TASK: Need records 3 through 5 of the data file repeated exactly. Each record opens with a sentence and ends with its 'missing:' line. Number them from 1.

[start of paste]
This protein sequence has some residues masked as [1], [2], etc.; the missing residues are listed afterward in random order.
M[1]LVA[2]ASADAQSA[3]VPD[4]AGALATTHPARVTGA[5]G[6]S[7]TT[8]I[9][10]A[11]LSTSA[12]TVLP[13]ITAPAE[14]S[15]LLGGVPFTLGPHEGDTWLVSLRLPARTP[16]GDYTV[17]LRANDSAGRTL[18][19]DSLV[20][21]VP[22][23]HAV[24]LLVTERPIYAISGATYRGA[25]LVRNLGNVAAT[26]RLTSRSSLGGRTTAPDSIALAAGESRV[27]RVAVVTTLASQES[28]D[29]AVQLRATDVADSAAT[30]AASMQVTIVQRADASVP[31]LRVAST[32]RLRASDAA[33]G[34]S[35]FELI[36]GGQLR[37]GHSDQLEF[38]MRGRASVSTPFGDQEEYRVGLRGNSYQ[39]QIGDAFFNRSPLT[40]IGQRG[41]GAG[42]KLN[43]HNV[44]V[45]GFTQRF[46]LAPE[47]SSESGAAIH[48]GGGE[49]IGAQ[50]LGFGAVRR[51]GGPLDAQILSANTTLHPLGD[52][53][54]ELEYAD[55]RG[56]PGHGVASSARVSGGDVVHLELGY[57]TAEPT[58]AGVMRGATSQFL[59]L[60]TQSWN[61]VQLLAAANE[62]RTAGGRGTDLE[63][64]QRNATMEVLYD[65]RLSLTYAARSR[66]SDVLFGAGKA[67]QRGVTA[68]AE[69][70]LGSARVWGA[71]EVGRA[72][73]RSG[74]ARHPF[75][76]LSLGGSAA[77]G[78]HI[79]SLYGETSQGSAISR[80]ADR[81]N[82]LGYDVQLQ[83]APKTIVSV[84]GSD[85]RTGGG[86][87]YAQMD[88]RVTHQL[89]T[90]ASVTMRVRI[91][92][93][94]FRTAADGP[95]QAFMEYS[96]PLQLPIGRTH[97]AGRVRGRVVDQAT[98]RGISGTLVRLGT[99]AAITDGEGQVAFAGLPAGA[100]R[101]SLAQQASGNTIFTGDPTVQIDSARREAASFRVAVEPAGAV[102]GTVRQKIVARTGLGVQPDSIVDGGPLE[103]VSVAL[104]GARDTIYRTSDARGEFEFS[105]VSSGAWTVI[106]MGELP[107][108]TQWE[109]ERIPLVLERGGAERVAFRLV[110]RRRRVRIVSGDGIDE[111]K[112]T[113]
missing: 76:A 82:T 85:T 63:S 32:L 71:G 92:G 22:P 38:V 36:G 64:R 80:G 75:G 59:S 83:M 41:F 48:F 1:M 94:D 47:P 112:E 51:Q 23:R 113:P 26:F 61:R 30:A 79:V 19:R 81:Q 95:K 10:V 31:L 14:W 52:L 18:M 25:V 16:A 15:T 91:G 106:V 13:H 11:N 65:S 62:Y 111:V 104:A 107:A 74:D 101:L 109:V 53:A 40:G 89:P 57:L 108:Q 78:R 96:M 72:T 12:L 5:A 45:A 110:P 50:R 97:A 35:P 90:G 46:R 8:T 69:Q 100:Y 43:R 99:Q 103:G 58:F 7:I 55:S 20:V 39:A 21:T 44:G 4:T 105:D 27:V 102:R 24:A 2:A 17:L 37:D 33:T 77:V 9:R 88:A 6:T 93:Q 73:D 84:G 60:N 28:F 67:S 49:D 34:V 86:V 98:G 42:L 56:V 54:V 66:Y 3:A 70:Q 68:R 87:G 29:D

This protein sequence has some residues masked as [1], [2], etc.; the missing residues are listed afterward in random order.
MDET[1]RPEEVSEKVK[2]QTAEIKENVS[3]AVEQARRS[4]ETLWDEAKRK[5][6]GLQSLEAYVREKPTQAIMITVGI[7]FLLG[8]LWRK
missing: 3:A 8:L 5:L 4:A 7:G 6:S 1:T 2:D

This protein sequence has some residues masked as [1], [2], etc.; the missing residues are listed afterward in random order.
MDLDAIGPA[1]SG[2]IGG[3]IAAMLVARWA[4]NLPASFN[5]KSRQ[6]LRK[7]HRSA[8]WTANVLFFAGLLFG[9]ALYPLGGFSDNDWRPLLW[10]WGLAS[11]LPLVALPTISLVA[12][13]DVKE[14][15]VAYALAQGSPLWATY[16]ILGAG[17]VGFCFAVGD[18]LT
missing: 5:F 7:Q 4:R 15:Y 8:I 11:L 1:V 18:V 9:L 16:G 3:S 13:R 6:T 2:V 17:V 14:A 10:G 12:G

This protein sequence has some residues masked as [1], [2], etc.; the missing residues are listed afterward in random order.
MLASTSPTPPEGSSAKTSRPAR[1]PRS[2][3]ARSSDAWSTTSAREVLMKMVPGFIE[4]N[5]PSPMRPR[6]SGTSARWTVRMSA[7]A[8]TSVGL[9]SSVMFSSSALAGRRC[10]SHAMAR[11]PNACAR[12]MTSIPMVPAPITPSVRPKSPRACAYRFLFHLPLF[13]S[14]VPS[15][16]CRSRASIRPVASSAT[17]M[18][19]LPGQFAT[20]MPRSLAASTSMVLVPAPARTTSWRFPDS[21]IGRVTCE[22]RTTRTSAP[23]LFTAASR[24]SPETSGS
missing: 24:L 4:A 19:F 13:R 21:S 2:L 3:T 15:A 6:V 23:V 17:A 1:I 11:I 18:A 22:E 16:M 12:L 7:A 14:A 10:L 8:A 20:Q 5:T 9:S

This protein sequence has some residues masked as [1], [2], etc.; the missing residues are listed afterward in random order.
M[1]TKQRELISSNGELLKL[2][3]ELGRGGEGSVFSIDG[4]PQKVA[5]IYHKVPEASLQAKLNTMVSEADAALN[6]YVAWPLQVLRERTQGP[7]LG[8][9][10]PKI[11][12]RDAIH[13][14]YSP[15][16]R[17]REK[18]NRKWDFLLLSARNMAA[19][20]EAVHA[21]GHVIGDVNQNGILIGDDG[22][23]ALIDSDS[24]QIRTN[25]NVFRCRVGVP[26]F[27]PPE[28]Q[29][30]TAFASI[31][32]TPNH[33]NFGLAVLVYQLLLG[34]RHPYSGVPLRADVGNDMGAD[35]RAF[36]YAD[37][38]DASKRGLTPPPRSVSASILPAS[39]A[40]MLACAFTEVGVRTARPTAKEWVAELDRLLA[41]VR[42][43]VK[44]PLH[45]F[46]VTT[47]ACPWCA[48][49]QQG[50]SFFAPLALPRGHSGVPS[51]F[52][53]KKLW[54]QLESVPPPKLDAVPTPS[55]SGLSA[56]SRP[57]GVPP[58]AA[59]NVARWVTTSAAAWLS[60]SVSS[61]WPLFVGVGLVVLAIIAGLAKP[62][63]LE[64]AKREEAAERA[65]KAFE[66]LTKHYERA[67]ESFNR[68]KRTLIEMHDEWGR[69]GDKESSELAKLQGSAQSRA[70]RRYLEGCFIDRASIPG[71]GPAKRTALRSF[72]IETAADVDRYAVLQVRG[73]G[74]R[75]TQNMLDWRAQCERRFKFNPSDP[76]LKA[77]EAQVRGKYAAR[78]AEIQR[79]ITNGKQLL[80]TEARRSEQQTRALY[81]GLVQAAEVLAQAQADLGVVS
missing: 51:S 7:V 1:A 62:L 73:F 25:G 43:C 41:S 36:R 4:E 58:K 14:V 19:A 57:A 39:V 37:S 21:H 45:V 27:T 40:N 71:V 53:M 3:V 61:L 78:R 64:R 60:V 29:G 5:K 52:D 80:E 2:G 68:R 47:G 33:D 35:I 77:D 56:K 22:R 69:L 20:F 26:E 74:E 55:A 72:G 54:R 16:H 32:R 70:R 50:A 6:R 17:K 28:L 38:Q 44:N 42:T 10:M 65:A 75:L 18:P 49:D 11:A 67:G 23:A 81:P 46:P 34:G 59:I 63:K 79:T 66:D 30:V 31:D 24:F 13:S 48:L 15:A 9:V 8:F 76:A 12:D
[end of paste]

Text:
This protein sequence has some residues masked as [1], [2], etc.; the missing residues are listed afterward in random order.
MDLDAIGPA[1]SG[2]IGG[3]IAAMLVARWA[4]NLPASFN[5]KSRQ[6]LRK[7]HRSA[8]WTANVLFFAGLLFG[9]ALYPLGGFSDNDWRPLLW[10]WGLAS[11]LPLVALPTISLVA[12][13]DVKE[14][15]VAYALAQGSPLWATY[16]ILGAG[17]VGFCFAVGD[18]LT
missing: 5:F 7:Q 4:R 15:Y 8:I 11:L 1:V 18:V 9:L 16:G 3:S 13:R 6:T 2:V 17:V 14:A 10:G 12:G

This protein sequence has some residues masked as [1], [2], etc.; the missing residues are listed afterward in random order.
MLASTSPTPPEGSSAKTSRPAR[1]PRS[2][3]ARSSDAWSTTSAREVLMKMVPGFIE[4]N[5]PSPMRPR[6]SGTSARWTVRMSA[7]A[8]TSVGL[9]SSVMFSSSALAGRRC[10]SHAMAR[11]PNACAR[12]MTSIPMVPAPITPSVRPKSPRACAYRFLFHLPLF[13]S[14]VPS[15][16]CRSRASIRPVASSAT[17]M[18][19]LPGQFAT[20]MPRSLAASTSMVLVPAPARTTSWRFPDS[21]IGRVTCE[22]RTTRTSAP[23]LFTAASR[24]SPETSGS
missing: 24:L 4:A 19:F 13:R 21:S 2:L 3:T 15:A 6:V 23:V 17:A 1:I 11:I 18:A 22:E 16:M 12:L 7:A 14:A 10:L 8:A 20:Q 5:T 9:S

This protein sequence has some residues masked as [1], [2], etc.; the missing residues are listed afterward in random order.
M[1]TKQRELISSNGELLKL[2][3]ELGRGGEGSVFSIDG[4]PQKVA[5]IYHKVPEASLQAKLNTMVSEADAALN[6]YVAWPLQVLRERTQGP[7]LG[8][9][10]PKI[11][12]RDAIH[13][14]YSP[15][16]R[17]REK[18]NRKWDFLLLSARNMAA[19][20]EAVHA[21]GHVIGDVNQNGILIGDDG[22][23]ALIDSDS[24]QIRTN[25]NVFRCRVGVP[26]F[27]PPE[28]Q[29][30]TAFASI[31][32]TPNH[33]NFGLAVLVYQLLLG[34]RHPYSGVPLRADVGNDMGAD[35]RAF[36]YAD[37][38]DASKRGLTPPPRSVSASILPAS[39]A[40]MLACAFTEVGVRTARPTAKEWVAELDRLLA[41]VR[42][43]VK[44]PLH[45]F[46]VTT[47]ACPWCA[48][49]QQG[50]SFFAPLALPRGHSGVPS[51]F[52][53]KKLW[54]QLESVPPPKLDAVPTPS[55]SGLSA[56]SRP[57]GVPP[58]AA[59]NVARWVTTSAAAWLS[60]SVSS[61]WPLFVGVGLVVLAIIAGLAKP[62][63]LE[64]AKREEAAERA[65]KAFE[66]LTKHYERA[67]ESFNR[68]KRTLIEMHDEWGR[69]GDKESSELAKLQGSAQSRA[70]RRYLEGCFIDRASIPG[71]GPAKRTALRSF[72]IETAADVDRYAVLQVRG[73]G[74]R[75]TQNMLDWRAQCERRFKFNPSDP[76]LKA[77]EAQVRGKYAAR[78]AEIQR[79]ITNGKQLL[80]TEARRSEQQTRALY[81]GLVQAAEVLAQAQADLGVVS
missing: 51:S 7:V 1:A 62:L 73:F 25:G 43:C 41:S 36:R 4:E 58:K 14:V 19:A 57:A 39:V 37:S 21:H 45:V 27:T 40:N 71:V 53:M 3:V 61:L 78:R 64:R 60:V 29:G 5:K 52:D 80:E 2:G 68:R 47:G 33:D 35:I 77:D 56:K 22:R 69:L 20:F 26:E 74:E 55:A 72:G 54:R 16:H 32:R 70:R 50:A 6:R 17:K 28:L 38:Q 44:N 42:T 10:M 65:A 75:L 18:P 49:D 11:A 67:G 23:A 81:P 46:P 34:G 59:I 63:K 79:T 66:D 30:V 31:D 24:F 13:S 48:L 15:A 9:V 8:F 76:A 12:D